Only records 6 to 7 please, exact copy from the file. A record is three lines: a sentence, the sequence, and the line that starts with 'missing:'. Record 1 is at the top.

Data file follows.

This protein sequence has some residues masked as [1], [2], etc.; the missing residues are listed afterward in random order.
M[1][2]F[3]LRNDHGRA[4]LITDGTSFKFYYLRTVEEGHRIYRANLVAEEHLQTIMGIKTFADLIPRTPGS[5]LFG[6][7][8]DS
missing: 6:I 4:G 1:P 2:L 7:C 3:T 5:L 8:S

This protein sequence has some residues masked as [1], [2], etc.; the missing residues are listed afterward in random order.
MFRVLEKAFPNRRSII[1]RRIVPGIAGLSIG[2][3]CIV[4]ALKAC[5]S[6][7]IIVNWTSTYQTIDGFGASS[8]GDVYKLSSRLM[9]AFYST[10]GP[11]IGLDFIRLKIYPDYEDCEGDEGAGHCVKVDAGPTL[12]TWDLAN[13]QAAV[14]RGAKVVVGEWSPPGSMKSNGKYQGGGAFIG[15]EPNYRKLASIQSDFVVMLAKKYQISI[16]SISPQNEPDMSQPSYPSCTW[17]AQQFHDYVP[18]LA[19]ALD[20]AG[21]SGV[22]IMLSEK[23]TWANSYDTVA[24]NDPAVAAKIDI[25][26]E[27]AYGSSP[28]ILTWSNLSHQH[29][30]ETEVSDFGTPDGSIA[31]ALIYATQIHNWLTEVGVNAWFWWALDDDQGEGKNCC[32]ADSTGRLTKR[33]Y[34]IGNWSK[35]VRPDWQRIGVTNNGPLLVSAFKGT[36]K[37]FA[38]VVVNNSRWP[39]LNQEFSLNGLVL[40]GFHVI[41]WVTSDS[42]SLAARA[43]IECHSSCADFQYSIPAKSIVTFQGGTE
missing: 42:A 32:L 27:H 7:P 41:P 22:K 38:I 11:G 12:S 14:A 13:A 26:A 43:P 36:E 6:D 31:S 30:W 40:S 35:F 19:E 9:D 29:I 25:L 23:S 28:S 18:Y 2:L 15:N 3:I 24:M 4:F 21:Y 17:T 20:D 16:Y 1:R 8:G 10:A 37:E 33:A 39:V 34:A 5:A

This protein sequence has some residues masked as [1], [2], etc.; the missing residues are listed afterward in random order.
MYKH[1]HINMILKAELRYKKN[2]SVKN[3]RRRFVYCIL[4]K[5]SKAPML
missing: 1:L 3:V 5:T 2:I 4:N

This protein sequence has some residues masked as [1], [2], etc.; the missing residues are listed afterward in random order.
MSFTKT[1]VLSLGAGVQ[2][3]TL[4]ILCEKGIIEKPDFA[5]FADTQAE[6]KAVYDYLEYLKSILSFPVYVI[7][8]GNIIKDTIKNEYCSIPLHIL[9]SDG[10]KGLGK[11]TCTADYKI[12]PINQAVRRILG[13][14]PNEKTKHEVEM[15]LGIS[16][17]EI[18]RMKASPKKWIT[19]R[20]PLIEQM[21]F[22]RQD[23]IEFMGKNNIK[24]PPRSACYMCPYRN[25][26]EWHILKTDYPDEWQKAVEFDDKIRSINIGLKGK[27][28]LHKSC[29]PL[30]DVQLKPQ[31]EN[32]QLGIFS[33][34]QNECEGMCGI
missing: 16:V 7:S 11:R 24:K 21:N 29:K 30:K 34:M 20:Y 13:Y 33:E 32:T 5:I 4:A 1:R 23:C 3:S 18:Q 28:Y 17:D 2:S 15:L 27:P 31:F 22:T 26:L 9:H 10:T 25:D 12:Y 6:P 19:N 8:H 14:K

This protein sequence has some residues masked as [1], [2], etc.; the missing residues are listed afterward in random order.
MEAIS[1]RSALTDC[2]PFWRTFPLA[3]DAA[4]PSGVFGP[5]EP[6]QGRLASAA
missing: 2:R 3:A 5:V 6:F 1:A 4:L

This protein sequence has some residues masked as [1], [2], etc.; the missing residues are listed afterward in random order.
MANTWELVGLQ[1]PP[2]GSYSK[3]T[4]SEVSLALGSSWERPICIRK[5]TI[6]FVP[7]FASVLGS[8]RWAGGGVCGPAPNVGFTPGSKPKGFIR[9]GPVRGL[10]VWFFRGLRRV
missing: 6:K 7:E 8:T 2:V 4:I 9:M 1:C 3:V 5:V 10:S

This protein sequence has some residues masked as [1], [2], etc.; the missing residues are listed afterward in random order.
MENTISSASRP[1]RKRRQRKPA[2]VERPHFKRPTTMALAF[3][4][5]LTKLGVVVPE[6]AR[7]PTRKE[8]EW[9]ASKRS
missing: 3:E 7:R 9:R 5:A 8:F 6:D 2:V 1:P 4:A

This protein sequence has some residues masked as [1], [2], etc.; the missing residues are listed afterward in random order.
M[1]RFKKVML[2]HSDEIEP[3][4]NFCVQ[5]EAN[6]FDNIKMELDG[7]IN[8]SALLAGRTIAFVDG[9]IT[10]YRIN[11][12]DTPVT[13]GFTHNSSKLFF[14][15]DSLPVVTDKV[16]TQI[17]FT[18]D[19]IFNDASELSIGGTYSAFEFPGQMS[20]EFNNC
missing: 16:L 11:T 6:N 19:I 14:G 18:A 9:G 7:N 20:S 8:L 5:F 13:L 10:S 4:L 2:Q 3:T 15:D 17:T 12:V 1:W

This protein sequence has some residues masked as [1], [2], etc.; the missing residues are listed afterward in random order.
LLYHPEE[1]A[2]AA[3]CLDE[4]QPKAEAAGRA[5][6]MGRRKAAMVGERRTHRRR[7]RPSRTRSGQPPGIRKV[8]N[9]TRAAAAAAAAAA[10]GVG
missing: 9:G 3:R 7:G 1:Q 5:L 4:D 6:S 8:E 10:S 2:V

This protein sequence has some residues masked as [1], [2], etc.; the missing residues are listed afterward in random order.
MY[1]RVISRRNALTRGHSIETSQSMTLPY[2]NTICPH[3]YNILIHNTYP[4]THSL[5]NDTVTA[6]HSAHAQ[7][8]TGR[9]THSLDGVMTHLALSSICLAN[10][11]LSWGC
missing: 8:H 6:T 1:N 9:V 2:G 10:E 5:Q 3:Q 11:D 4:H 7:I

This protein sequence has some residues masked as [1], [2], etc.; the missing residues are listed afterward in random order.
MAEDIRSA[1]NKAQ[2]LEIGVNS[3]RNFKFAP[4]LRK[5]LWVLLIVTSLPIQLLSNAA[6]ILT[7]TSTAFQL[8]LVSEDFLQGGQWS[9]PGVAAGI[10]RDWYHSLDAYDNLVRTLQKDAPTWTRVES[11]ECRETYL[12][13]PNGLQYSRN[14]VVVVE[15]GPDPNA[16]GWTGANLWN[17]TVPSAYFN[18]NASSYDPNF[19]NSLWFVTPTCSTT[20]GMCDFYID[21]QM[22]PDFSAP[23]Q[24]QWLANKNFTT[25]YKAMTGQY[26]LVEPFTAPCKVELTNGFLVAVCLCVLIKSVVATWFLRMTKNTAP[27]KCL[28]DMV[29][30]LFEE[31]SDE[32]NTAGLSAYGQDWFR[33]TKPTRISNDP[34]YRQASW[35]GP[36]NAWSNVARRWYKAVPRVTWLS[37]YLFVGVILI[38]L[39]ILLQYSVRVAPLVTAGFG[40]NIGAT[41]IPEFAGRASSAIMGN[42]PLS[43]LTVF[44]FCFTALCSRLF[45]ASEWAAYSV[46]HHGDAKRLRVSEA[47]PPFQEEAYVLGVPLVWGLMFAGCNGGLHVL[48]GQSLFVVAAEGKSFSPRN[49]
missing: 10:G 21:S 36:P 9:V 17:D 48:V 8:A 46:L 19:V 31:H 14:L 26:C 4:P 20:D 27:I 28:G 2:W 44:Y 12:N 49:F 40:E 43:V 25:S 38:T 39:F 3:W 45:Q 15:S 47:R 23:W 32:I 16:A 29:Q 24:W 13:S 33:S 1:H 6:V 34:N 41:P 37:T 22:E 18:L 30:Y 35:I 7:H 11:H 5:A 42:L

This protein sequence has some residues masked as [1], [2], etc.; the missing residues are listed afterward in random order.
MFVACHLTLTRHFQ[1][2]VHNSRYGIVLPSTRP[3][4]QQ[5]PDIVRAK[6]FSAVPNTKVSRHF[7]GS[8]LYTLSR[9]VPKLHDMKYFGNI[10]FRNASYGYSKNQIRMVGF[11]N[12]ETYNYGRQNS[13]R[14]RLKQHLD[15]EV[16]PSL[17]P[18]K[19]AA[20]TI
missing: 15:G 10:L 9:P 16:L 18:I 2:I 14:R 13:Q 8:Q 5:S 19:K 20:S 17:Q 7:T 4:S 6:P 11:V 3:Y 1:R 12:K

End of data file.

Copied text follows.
This protein sequence has some residues masked as [1], [2], etc.; the missing residues are listed afterward in random order.
MANTWELVGLQ[1]PP[2]GSYSK[3]T[4]SEVSLALGSSWERPICIRK[5]TI[6]FVP[7]FASVLGS[8]RWAGGGVCGPAPNVGFTPGSKPKGFIR[9]GPVRGL[10]VWFFRGLRRV
missing: 6:K 7:E 8:T 2:V 4:I 9:M 1:C 3:V 5:V 10:S

This protein sequence has some residues masked as [1], [2], etc.; the missing residues are listed afterward in random order.
MENTISSASRP[1]RKRRQRKPA[2]VERPHFKRPTTMALAF[3][4][5]LTKLGVVVPE[6]AR[7]PTRKE[8]EW[9]ASKRS
missing: 3:E 7:R 9:R 5:A 8:F 6:D 2:V 1:P 4:A